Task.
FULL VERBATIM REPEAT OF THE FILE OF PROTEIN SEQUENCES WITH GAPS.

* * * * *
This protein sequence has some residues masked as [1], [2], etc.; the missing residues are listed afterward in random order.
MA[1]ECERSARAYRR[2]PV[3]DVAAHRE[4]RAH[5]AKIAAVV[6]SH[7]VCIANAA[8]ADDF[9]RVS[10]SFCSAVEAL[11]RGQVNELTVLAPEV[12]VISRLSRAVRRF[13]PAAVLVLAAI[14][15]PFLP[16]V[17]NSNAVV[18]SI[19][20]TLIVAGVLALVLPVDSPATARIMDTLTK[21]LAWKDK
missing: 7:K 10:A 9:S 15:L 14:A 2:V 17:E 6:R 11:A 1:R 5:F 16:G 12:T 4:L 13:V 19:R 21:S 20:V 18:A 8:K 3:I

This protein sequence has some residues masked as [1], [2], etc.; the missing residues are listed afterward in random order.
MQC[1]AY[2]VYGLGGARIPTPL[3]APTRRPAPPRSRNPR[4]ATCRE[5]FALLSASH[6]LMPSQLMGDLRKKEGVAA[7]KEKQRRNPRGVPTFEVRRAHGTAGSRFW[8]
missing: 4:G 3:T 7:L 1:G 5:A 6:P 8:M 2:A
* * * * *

This protein sequence has some residues masked as [1], [2], etc.; the missing residues are listed afterward in random order.
MA[1]ECERSARAYRR[2]PV[3]DVAAHRE[4]RAH[5]AKIAAVV[6]SH[7]VCIANAA[8]ADDF[9]RVS[10]SFCSAVEAL[11]RGQVNELTVLAPEV[12]VISRLSRAVRRF[13]PAAVLVLAAI[14][15]PFLP[16]V[17]NSNAVV[18]SI[19][20]TLIVAGVLALVLPVDSPATARIMDTLTK[21]LAWKDK
missing: 7:K 10:A 9:S 15:L 14:A 2:V 17:E 6:R 11:A 1:R 5:F 16:G 12:T 4:L 13:V 19:R 21:S 20:V 18:A 8:K 3:I

This protein sequence has some residues masked as [1], [2], etc.; the missing residues are listed afterward in random order.
MQC[1]AY[2]VYGLGGARIPTPL[3]APTRRPAPPRSRNPR[4]ATCRE[5]FALLSASH[6]LMPSQLMGDLRKKEGVAA[7]KEKQRRNPRGVPTFEVRRAHGTAGSRFW[8]
missing: 4:G 3:T 7:L 1:G 5:A 6:P 8:M 2:A